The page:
The Returns to Cash and Microenterprise Support Among the Ultra-Poor: A Field Experiment

Evaluating the effects of an ultra-poor program in Uganda

This paper examines cash transfers to one of the poorest and most marginalized groups in the world: young adults, mainly women, living in 120 small rural villages in post-war northern Uganda. The transfers involved NGOs providing selected villagers with a grant of USD 150 (equal to nearly 18 months cash earnings) along with five days of business skills training.  The NGOs also performed on-going "follow-up visits" that provided substantive advice as well as supervision and pressure to implement the business plan. The evaluation of the program included randomizing villages to immediate versus delayed treatment 20 months later. The paper aims to answer the following four questions:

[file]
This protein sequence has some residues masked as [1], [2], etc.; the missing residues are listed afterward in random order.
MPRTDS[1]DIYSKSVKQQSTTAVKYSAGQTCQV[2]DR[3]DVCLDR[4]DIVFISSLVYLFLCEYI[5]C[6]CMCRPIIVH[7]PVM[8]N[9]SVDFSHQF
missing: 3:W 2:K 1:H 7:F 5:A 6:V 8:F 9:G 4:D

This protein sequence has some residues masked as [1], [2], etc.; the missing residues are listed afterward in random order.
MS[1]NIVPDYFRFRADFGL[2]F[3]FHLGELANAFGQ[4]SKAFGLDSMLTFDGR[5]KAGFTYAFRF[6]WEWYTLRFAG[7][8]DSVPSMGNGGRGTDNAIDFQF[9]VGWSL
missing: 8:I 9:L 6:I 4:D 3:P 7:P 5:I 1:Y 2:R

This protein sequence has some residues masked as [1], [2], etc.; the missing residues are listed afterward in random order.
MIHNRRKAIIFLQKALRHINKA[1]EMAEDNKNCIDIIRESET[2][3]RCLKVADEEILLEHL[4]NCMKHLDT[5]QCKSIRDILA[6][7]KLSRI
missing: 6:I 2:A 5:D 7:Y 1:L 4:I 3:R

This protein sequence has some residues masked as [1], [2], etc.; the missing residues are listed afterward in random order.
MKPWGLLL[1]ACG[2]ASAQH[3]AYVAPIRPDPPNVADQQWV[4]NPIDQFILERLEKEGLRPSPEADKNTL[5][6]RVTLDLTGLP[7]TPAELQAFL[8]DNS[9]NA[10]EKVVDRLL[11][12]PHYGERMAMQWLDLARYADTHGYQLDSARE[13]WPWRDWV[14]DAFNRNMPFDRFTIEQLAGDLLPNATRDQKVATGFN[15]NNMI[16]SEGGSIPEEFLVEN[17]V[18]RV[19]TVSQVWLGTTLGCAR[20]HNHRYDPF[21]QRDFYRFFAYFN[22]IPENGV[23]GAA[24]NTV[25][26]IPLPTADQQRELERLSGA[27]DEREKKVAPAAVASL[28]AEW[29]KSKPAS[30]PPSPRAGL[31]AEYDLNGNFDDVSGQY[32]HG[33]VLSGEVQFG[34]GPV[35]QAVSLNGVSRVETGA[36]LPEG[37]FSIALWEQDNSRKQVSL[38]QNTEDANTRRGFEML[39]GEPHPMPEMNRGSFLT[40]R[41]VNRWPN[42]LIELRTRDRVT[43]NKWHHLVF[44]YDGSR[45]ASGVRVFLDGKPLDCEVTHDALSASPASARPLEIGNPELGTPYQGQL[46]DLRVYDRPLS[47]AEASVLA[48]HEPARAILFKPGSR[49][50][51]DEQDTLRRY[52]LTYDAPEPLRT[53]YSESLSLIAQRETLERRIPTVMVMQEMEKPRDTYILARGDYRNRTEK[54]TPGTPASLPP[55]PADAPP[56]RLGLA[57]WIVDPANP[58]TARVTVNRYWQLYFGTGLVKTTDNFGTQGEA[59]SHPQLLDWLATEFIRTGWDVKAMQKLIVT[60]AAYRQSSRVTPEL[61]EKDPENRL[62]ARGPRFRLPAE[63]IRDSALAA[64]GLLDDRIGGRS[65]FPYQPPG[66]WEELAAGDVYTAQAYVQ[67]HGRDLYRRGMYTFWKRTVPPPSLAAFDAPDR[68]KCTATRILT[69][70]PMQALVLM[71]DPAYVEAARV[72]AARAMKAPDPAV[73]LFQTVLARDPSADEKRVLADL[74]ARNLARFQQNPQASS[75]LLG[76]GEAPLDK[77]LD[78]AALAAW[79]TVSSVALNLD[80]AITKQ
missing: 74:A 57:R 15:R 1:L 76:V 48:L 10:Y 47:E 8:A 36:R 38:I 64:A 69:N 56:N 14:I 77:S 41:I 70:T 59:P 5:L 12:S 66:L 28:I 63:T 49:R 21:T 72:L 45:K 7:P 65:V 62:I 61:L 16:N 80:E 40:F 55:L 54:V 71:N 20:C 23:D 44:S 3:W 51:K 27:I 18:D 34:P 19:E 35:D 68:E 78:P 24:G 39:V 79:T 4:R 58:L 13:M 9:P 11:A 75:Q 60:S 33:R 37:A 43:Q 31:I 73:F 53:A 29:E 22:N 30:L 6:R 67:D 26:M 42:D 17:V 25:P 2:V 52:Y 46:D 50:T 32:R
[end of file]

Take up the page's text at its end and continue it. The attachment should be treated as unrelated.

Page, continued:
• Does putting financial capital in the hands of the poorest yield new occupations and high returns to capital?
  • Can interventions such as supervision counter behavioral or social pressures that may limit investments?
  • Does social capital contribute to enterprise success, and can it be spurred by simply encouraging excluded people into groups?
  • Are rising incomes and work empowering in increasing autonomy and baragaining power? 

About this Publication

By Blattman, C., Jamison, J., Green, E. , Annan, J.